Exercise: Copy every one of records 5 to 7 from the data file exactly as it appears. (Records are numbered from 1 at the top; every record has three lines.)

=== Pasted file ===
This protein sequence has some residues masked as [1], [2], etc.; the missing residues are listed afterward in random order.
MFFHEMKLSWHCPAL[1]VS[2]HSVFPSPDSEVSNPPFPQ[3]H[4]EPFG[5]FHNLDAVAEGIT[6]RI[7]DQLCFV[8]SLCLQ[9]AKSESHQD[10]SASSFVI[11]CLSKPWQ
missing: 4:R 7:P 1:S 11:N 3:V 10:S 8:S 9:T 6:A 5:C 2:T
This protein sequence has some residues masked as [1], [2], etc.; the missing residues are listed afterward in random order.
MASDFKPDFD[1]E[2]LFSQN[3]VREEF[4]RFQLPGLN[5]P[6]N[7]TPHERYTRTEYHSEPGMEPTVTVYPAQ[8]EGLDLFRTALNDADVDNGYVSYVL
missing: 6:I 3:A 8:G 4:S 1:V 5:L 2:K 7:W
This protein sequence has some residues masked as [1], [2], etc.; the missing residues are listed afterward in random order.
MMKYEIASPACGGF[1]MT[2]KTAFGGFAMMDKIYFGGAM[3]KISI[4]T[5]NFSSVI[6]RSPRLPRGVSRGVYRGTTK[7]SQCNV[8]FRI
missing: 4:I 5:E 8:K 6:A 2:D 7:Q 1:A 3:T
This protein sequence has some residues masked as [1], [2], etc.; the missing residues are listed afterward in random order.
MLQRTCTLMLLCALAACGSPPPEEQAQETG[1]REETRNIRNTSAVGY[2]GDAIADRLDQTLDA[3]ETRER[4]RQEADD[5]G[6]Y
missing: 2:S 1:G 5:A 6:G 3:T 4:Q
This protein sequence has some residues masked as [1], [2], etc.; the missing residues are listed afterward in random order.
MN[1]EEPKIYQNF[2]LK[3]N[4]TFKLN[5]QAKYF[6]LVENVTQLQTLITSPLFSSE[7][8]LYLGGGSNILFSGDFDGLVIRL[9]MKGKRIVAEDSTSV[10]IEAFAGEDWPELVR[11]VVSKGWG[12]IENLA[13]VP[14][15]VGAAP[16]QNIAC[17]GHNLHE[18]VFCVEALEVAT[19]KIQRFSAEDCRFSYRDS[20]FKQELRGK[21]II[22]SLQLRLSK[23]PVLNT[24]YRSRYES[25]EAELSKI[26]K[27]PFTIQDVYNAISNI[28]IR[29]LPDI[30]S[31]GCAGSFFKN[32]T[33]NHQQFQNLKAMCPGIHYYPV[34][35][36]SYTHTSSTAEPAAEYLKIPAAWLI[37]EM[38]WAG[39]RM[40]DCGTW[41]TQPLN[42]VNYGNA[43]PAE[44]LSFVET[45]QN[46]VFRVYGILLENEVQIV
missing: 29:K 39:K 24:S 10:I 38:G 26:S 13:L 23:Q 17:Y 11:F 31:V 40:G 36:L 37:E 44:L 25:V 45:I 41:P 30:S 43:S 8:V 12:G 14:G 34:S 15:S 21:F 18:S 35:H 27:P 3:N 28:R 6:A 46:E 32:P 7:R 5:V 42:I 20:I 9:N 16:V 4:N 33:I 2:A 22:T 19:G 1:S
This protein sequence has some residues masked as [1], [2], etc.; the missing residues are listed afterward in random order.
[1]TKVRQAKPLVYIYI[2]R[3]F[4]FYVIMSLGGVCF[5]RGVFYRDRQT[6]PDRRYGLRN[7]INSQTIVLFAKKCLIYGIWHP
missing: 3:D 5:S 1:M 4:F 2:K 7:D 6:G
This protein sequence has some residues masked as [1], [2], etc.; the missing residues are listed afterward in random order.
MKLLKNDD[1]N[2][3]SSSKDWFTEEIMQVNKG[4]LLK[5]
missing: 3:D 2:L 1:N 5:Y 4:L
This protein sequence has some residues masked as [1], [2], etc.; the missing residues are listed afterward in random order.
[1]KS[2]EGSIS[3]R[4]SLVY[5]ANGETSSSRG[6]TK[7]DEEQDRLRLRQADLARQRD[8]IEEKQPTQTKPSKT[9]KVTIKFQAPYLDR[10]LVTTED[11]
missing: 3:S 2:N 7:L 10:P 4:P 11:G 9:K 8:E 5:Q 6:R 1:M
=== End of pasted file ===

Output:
This protein sequence has some residues masked as [1], [2], etc.; the missing residues are listed afterward in random order.
MN[1]EEPKIYQNF[2]LK[3]N[4]TFKLN[5]QAKYF[6]LVENVTQLQTLITSPLFSSE[7][8]LYLGGGSNILFSGDFDGLVIRL[9]MKGKRIVAEDSTSV[10]IEAFAGEDWPELVR[11]VVSKGWG[12]IENLA[13]VP[14][15]VGAAP[16]QNIAC[17]GHNLHE[18]VFCVEALEVAT[19]KIQRFSAEDCRFSYRDS[20]FKQELRGK[21]II[22]SLQLRLSK[23]PVLNT[24]YRSRYES[25]EAELSKI[26]K[27]PFTIQDVYNAISNI[28]IR[29]LPDI[30]S[31]GCAGSFFKN[32]T[33]NHQQFQNLKAMCPGIHYYPV[34][35][36]SYTHTSSTAEPAAEYLKIPAAWLI[37]EM[38]WAG[39]RM[40]DCGTW[41]TQPLN[42]VNYGNA[43]PAE[44]LSFVET[45]QN[46]VFRVYGILLENEVQIV
missing: 29:K 39:K 24:S 10:I 38:G 26:S 13:L 23:Q 17:Y 11:F 31:V 40:G 36:L 37:E 44:L 25:V 45:I 41:P 30:S 43:S 8:V 12:G 14:G 34:S 15:S 21:F 18:S 35:H 27:P 3:N 28:R 6:A 46:E 32:P 7:R 5:V 42:I 20:I 9:N 16:V 4:N 33:I 2:A 22:T 19:G 1:S
This protein sequence has some residues masked as [1], [2], etc.; the missing residues are listed afterward in random order.
[1]TKVRQAKPLVYIYI[2]R[3]F[4]FYVIMSLGGVCF[5]RGVFYRDRQT[6]PDRRYGLRN[7]INSQTIVLFAKKCLIYGIWHP
missing: 3:D 5:S 1:M 4:F 2:K 7:D 6:G
This protein sequence has some residues masked as [1], [2], etc.; the missing residues are listed afterward in random order.
MKLLKNDD[1]N[2][3]SSSKDWFTEEIMQVNKG[4]LLK[5]
missing: 3:D 2:L 1:N 5:Y 4:L